One of my big regrets was that I let the dismissiveness and the uselessness of that gynecologist (see previous post) prevent me from getting what I wanted: data. My personal data. I wanted to see my hormone levels in actual numbers tied to a point in time. To affirm or refute my hunches, to spark further investigation of my own personal experience with this thing called pre-menopause.
I like data. I am not alone. Take a look at the Android Play Store. It’s a thing. A pretty big thing. I counted over 100 apps when I searched for “period tracker”. So many women are looking for ways to capture this essential data.
This makes me think about Sex Ed. Most of us, educated in America, learn about our periods in Sex Ed. Do you remember being told that we should mark the start and end of our periods on a calendar? I do. And, I remember being bewildered and intrigued by the need for it. And, I distinctly remember feeling immediately burdened by the thought of it. I was 10.
That seemingly innocuous instruction held a critical marker of our womanhood – the comings and goings of our menstrual cycle. We were in 5th grade. We barely looked at calendars. We were only interested in the calendar to see how close it was to Christmas or our birthdays. It was the 70’s. There were no iPhones with family scheduling apps.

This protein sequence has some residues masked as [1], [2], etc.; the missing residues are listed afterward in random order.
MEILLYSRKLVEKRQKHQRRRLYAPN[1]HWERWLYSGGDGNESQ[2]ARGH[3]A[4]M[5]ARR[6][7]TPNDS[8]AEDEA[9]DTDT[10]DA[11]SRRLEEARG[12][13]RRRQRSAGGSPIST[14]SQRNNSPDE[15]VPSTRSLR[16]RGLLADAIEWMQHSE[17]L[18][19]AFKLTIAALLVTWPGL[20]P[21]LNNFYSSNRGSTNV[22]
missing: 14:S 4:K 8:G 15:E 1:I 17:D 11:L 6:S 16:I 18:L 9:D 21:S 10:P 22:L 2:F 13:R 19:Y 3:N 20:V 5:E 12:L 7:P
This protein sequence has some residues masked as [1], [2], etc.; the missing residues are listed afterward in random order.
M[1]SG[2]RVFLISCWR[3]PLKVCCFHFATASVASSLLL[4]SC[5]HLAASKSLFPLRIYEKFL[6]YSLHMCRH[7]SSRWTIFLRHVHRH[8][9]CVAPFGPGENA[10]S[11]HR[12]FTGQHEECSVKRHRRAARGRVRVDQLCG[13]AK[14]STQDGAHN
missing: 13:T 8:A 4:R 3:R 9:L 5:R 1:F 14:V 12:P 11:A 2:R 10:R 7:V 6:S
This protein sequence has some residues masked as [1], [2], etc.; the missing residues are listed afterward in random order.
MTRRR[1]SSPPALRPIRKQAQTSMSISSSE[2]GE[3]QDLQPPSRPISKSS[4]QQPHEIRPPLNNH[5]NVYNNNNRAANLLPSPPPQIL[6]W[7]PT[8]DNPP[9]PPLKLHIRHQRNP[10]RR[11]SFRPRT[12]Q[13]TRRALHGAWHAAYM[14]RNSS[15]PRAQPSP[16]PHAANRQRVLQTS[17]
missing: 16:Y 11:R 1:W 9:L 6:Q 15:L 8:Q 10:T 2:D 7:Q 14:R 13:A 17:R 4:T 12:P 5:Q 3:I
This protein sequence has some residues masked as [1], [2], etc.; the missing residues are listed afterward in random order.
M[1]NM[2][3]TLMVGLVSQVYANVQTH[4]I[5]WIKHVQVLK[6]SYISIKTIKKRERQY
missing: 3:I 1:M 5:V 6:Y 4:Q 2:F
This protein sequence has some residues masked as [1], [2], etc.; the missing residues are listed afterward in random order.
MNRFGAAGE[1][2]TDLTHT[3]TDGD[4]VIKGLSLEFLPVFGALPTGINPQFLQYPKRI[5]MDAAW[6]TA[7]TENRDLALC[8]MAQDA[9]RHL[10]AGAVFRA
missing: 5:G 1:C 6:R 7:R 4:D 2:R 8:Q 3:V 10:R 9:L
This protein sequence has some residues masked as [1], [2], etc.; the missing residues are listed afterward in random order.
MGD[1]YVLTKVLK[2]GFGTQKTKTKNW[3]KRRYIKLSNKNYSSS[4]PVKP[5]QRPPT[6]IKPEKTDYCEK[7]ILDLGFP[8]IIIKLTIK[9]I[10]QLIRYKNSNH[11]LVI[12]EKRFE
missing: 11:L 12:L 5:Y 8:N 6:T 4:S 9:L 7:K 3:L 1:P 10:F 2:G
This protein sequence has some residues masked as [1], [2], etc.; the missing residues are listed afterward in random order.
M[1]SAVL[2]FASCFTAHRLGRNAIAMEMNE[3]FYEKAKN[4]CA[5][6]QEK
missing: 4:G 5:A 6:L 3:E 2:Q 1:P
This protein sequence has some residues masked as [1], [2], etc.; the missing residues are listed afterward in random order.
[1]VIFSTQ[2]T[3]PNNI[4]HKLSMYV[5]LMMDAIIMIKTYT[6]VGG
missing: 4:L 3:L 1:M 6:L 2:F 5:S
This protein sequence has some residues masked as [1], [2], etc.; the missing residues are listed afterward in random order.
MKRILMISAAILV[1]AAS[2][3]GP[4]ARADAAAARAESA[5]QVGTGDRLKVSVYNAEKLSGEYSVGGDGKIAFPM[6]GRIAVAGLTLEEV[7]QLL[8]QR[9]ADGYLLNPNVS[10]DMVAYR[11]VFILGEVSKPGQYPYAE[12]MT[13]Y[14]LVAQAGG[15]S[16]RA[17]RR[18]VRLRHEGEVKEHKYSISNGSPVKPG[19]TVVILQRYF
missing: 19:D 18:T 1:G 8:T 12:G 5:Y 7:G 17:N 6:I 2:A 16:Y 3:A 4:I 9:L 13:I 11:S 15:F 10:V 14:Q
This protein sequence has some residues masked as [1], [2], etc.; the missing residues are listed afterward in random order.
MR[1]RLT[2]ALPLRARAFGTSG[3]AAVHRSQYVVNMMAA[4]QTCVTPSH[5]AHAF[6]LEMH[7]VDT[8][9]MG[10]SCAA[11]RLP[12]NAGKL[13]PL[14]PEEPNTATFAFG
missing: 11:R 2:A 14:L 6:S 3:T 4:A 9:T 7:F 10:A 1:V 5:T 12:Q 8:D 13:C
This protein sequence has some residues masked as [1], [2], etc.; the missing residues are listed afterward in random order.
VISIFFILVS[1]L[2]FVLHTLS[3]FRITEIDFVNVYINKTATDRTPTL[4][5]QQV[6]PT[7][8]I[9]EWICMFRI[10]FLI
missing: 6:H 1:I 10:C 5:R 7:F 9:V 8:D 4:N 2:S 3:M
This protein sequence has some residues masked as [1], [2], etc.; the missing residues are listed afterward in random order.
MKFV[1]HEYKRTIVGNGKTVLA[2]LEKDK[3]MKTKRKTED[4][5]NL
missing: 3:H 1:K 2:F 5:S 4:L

And now, with the knowledge and impending arrival of our periods, we were presented with this instruction, this obligation, to track our periods. It was explained that it would help us “know” and help us plan.
This little instruction was not so little. It tied us to duty but also hinted at a promise. A duty to take our womanhood seriously enough to pay close attention to it. The promise that knowing about ourselves as women would make us better. Better to know than to not know. From the knowing, we would derive wisdom. Wisdom about us becoming (and being) women. And wisdom comes from even the most basic data: when our periods started and when they ended. Wow. That’s a lot for a 10-year old girl.
It all started with "mark your calendars, girls!".
As I grew into a mature, menstruating woman, sometimes I did and sometimes I didn’t. If my own history can humbly stand as a proxy for all women, we mostly fumbled through our female health issues - armed with some minimal data, definitely not a lot of data or even the right data. And when faced with a crisis, I always wish I had more. More data.
And, let me be clear. I don’t want data simply to just to have data. I want data so that I can cull knowledge and wisdom from that data. So I can make the right choices about my health, wellbeing, my life.
It is from the data where we derive our understanding. What does it mean? How have I changed? What does it tell me about myself? What can I do about it?
I want to know. I want data. Data is knowledge. Knowledge is power.
Don’t you want that, too?